Generation starship, clones, strong AI, and a murder mystery where everyone is a suspect.

Can they solve it before the return to Earth is irreversible? Or before whoever the killer is does it again?

It's a very character-driven story with the sf elements, cloning, AI, and centuries-long star travel, all essential to the plot. All the characters are flawed; they've all done bad things in their past. And they all have real strengths.

Highly recommended.

I bought this audiobook.

18 of 19 people found this review helpful

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    3 out of 5 stars
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    3 out of 5 stars

Skip the Audiobook

The story was pretty good, but the narration was awful. Author sounded like a librarian reading to elementary school students. I would recommend reading the book for yourself.

8 of 8 people found this review helpful

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    4 out of 5 stars
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    4 out of 5 stars
  • Story
    4 out of 5 stars
  • Tm
  • 04-16-17

Mind mapping and clones

Mind mapping, clones, criminals, artificial intelligence, political manipulation and a murder mystery all tied into one. There isn't any "R" rated content which I know bothers some listeners.
This book does dip its toe into the ethically troubled waters of replacement clones and immortality. A few times while listening the author gave me pause as I considered the human laws in the world she created.
For all the sci-fi fans looking for a break from the Space Opera genre, consider this well done story.

4 of 4 people found this review helpful

  • Overall
    3 out of 5 stars
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    1 out of 5 stars
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    5 out of 5 stars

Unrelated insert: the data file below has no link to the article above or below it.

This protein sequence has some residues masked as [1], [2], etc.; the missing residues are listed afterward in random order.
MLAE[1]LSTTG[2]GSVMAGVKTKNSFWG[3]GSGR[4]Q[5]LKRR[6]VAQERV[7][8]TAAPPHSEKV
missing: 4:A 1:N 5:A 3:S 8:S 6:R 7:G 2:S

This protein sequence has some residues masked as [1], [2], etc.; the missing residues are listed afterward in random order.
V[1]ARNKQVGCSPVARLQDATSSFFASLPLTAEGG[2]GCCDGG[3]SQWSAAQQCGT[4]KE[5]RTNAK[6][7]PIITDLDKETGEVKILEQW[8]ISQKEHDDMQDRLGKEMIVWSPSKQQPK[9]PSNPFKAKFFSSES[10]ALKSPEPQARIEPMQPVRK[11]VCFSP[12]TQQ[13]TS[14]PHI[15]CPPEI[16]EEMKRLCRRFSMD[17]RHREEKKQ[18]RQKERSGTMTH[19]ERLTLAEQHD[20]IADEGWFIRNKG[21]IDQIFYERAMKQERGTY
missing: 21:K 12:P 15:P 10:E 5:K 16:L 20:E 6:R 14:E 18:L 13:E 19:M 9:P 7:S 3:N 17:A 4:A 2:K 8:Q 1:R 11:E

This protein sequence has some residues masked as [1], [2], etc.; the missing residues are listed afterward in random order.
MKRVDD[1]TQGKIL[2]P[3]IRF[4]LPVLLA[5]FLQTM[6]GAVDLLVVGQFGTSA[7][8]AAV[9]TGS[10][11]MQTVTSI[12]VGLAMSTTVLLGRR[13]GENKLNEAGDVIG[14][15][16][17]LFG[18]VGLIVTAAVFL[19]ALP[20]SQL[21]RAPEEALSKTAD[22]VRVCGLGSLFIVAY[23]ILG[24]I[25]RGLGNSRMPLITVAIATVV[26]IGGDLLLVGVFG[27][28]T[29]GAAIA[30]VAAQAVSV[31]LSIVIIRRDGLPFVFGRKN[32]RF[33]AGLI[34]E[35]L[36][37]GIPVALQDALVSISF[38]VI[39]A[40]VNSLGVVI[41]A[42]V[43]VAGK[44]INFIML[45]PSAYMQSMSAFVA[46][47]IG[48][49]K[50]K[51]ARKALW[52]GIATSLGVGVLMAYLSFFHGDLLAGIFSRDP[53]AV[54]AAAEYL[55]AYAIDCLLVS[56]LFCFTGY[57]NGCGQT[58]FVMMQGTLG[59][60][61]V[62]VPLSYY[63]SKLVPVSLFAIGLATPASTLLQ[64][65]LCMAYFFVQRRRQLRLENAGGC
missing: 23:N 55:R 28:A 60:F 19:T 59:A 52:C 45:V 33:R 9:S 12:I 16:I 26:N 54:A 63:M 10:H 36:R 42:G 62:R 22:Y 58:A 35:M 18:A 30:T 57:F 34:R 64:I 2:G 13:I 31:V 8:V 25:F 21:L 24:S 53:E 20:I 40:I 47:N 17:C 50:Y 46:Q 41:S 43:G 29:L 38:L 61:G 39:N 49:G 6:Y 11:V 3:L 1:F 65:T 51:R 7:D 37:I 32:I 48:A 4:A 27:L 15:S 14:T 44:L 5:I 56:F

Terrible terrible TERRIBLE reading.

This is a good book ruined by the author’s reading.

The publisher should make a better version of this book read by a competent voice actor.

What a waste of good material.

3 of 3 people found this review helpful

  • Overall
    3 out of 5 stars
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    1 out of 5 stars
  • Story
    4 out of 5 stars

Author reading

She should have let a professional read the book. The story was good. The Arthur's tone deafness and lack of infliction really brings you out the story.

3 of 3 people found this review helpful

  • Overall
    2 out of 5 stars
  • Performance
    2 out of 5 stars
  • Story
    3 out of 5 stars
  • c
  • US
  • 05-01-17

The story sounded interesting

It probably is interesting... but the narration kills it. She's not *horrible* but her voice gets monotonous. Nothing changes from one character to another. There's inflection - but it's like someone reading their child a bedtime story.

Most authors should invest in a professional to read their books, as very few can do it well themselves. Listen closely to the sample: that's continuous. I wish I'd paid attention to the reviews.

18 of 22 people found this review helpful